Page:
Peanut Brittle Recipe from Veracruz

Peanut Brittle Recipe from Veracruz
The peanut, Arachis Hypogaea, migrated from its first home in the soil of South America and spread across the globe. It branched out into the gastronomies of the world and has been transformed in myriad ways into countless different forms. Peanut butter is perhaps one of its greatest or most notorious achievements, but it can also play a starring role in numerous dishes, both savoury and sweet, from the wonderfully rich and sultry encacahuatados of Mexico and peanut sauces of Africa to brownies, biscuits and hopelessly moreish icecreams. The Aztecs called the peanut tlalcacahuatl or cacao of the earth as it grows underground, and in the state of Veracruz, it makes an appearance in a variety of guises, Palanquetas de Cacahuate among them.

Cacahuates © Philip Hood

The word palanqueta translates as jemmy or crowbar – as in a tool to force a lock – or more unusually, a weight - as in weights and measures. As the Veracruzana palanqueta de cacahuate is a sibling of peanut brittle, perhaps the name itself came from the challenge of eating it without causing irrevocable damage to one’s teeth! The texture is fabulously crunchy without being too hard, and the flavour, enhanced by the indigenous vanilla grown in the state Veracruz, is warm, toasty, rich, utterly addictive. It takes time to cook and has to be stirred regularly (although not constantly), but you can make it while you do the chopping, slicing, blending or whatever for another dish.

A sugar thermometer is essential for this recipe, as the mixture becomes frothy and bubbly as it splutters and cooks and it is difficult to assess the colour of the caramel other than by aroma – and by the time the toffee smell becomes obvious, it is about to burn. So invest in a thermometer; they are not expensive and come in very handy in the kitchen.

Palanqueta de Cacahuate – Peanut Brittle from Veracruz

450 g/1 lb white sugar
100 ml/3 1/2 fl oz water
30 ml/2 tbsp liquid glucose
50 g/2 oz unsalted butter
5 ml/1 tsp vanilla extract
450 g/1 lb raw, unsalted peanuts
5 ml/1 tsp bicarbonate of soda
1 x large baking tray, at least 30 cm x 40 cm/12 in x 16 in, or 2 smaller ones, lightly brushed with oil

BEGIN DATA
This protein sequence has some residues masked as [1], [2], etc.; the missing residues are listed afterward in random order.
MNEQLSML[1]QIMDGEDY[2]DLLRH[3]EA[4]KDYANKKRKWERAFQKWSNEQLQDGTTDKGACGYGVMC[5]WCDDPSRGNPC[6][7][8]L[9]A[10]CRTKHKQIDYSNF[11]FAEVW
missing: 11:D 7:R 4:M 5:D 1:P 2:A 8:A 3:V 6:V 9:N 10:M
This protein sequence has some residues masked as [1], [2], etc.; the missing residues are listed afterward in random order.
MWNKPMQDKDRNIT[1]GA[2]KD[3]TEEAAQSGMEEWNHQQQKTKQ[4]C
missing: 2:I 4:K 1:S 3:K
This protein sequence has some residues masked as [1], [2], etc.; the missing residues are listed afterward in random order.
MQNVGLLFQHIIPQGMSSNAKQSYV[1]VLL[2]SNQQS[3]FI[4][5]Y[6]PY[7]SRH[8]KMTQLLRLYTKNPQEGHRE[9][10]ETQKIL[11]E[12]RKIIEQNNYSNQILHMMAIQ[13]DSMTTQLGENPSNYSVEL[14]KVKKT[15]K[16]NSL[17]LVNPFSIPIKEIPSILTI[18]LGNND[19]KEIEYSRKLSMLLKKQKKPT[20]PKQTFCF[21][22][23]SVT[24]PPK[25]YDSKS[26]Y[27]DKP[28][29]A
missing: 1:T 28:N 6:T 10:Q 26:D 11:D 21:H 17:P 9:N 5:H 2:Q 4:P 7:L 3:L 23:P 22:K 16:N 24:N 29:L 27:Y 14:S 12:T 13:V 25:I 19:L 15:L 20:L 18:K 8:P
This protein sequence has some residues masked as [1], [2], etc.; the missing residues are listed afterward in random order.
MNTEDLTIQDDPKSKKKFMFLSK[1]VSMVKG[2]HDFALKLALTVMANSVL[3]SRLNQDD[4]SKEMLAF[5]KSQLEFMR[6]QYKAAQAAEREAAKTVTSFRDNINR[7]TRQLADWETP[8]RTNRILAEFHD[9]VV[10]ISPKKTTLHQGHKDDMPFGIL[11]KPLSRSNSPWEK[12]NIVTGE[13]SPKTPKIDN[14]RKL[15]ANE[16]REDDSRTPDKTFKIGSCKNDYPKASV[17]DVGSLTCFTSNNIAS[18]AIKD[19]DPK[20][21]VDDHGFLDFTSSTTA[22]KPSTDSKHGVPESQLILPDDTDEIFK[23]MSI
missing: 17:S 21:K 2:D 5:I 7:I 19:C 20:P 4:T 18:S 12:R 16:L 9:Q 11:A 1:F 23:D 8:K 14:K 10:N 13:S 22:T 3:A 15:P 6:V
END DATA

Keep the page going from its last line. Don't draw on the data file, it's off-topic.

Place the sugar, water and liquid glucose in a heavy saucepan and stir well. Slowly bring it to the boil over medium heat, stirring with a wooden spatula to dissolve the sugar. Add the butter, vanilla and peanuts and stir until the butter has melted. Place the thermometer in the pan and leave the mixture to cook, stirring regularly so that the peanuts do not stick to the bottom and brown evenly.

When the thermometer reaches 150oC/310oF or the hard crack level, remove the pan from the heat, add the bicarbonate of soda and stir vigorously – it will splutter and fluff up but calm down after a minute or two.

Promptly scrape it all onto the greased baking tray, spreading it as thinly as possible.

Leave the peanut brittle to cool completely before breaking it into pieces. Enjoy the palanqueta immediately or place it in a sealed container where it will keep for several days. It will become very sticky if it is left hanging around and the air gets to it – but it will still be incredibly good.

A word of warning – be careful not to break your teeth on it!

Buén provecho!

Chilli and Chocolate Stars of the Mexican Cocina by Isabel Hood is available from

Just The Two of Us Entertaining Each Other by Isabel Hood is available from and

You Should Also Read:
The Sauces of Mexico - Encacahuatado
Veracruz - El Torito Cocktail Recipe
Mexico's Regional Gastronomies - Veracruz

Related Articles
Editor's Picks Articles
Top Ten Articles
Previous Features
Site Map

Content copyright © 2023 by Isabel Hood. All rights reserved.
This content was written by Isabel Hood. If you wish to use this content in any manner, you need written permission. Contact Mickey Marquez for details.